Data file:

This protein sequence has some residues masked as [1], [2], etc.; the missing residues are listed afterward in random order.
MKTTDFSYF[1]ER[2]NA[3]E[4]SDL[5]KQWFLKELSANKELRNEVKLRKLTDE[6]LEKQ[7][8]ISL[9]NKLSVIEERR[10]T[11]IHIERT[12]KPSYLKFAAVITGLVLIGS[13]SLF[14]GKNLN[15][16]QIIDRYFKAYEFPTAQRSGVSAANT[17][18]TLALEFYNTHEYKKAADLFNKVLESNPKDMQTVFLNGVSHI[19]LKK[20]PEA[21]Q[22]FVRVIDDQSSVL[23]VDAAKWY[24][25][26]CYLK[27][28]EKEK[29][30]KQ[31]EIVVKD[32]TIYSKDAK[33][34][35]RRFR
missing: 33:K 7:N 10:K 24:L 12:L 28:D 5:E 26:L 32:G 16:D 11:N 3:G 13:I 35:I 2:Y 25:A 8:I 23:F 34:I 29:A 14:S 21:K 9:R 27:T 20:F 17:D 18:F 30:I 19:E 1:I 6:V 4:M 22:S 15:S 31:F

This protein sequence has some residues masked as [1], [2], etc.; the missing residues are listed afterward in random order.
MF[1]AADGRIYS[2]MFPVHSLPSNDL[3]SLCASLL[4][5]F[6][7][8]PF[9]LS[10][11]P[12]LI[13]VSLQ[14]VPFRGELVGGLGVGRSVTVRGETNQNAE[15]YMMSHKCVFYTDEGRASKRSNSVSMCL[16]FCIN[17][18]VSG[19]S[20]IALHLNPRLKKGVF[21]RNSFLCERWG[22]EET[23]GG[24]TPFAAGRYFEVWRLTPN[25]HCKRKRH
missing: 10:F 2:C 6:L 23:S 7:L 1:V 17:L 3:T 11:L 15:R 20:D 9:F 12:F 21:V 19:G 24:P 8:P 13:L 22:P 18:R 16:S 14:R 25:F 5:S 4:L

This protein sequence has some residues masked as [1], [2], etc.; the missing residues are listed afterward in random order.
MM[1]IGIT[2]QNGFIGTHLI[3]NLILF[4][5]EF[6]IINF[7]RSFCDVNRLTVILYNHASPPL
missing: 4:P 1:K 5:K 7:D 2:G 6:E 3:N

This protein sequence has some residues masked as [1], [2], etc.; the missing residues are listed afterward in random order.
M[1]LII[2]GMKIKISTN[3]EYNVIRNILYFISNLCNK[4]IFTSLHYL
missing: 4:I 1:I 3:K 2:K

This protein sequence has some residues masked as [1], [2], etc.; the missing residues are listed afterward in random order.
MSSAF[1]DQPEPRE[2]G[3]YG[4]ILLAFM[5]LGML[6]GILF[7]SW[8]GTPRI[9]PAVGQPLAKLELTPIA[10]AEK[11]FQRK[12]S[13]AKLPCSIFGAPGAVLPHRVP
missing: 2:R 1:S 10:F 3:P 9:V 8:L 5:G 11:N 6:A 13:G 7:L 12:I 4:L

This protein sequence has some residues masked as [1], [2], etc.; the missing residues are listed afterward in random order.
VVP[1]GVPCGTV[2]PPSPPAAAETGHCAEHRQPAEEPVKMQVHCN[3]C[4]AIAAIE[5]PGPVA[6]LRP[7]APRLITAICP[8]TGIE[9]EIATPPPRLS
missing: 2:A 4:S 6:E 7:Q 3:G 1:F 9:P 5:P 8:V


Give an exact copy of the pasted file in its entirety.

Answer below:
This protein sequence has some residues masked as [1], [2], etc.; the missing residues are listed afterward in random order.
MKTTDFSYF[1]ER[2]NA[3]E[4]SDL[5]KQWFLKELSANKELRNEVKLRKLTDE[6]LEKQ[7][8]ISL[9]NKLSVIEERR[10]T[11]IHIERT[12]KPSYLKFAAVITGLVLIGS[13]SLF[14]GKNLN[15][16]QIIDRYFKAYEFPTAQRSGVSAANT[17][18]TLALEFYNTHEYKKAADLFNKVLESNPKDMQTVFLNGVSHI[19]LKK[20]PEA[21]Q[22]FVRVIDDQSSVL[23]VDAAKWY[24][25][26]CYLK[27][28]EKEK[29][30]KQ[31]EIVVKD[32]TIYSKDAK[33][34][35]RRFR
missing: 33:K 7:N 10:K 24:L 12:L 28:D 5:E 26:L 32:G 16:D 11:N 3:G 13:I 35:I 2:Y 25:A 8:I 23:F 34:I 29:A 14:S 21:K 9:R 27:T 20:F 17:D 18:F 30:I 19:E 1:I 6:V 4:M 22:S 15:S 31:F

This protein sequence has some residues masked as [1], [2], etc.; the missing residues are listed afterward in random order.
MF[1]AADGRIYS[2]MFPVHSLPSNDL[3]SLCASLL[4][5]F[6][7][8]PF[9]LS[10][11]P[12]LI[13]VSLQ[14]VPFRGELVGGLGVGRSVTVRGETNQNAE[15]YMMSHKCVFYTDEGRASKRSNSVSMCL[16]FCIN[17][18]VSG[19]S[20]IALHLNPRLKKGVF[21]RNSFLCERWG[22]EET[23]GG[24]TPFAAGRYFEVWRLTPN[25]HCKRKRH
missing: 10:F 2:C 6:L 23:S 7:L 1:V 17:L 3:T 11:L 15:R 20:D 9:F 12:F 21:V 19:G 24:P 8:P 13:L 22:P 18:R 16:S 14:R 25:F 5:S 4:L

This protein sequence has some residues masked as [1], [2], etc.; the missing residues are listed afterward in random order.
MM[1]IGIT[2]QNGFIGTHLI[3]NLILF[4][5]EF[6]IINF[7]RSFCDVNRLTVILYNHASPPL
missing: 4:P 1:K 5:K 7:D 2:G 6:E 3:N

This protein sequence has some residues masked as [1], [2], etc.; the missing residues are listed afterward in random order.
M[1]LII[2]GMKIKISTN[3]EYNVIRNILYFISNLCNK[4]IFTSLHYL
missing: 4:I 1:I 3:K 2:K

This protein sequence has some residues masked as [1], [2], etc.; the missing residues are listed afterward in random order.
MSSAF[1]DQPEPRE[2]G[3]YG[4]ILLAFM[5]LGML[6]GILF[7]SW[8]GTPRI[9]PAVGQPLAKLELTPIA[10]AEK[11]FQRK[12]S[13]AKLPCSIFGAPGAVLPHRVP
missing: 2:R 1:S 10:F 3:P 9:V 8:L 5:G 11:N 6:A 13:G 7:L 12:I 4:L

This protein sequence has some residues masked as [1], [2], etc.; the missing residues are listed afterward in random order.
VVP[1]GVPCGTV[2]PPSPPAAAETGHCAEHRQPAEEPVKMQVHCN[3]C[4]AIAAIE[5]PGPVA[6]LRP[7]APRLITAICP[8]TGIE[9]EIATPPPRLS
missing: 2:A 4:S 6:E 7:Q 3:G 1:F 9:P 5:P 8:V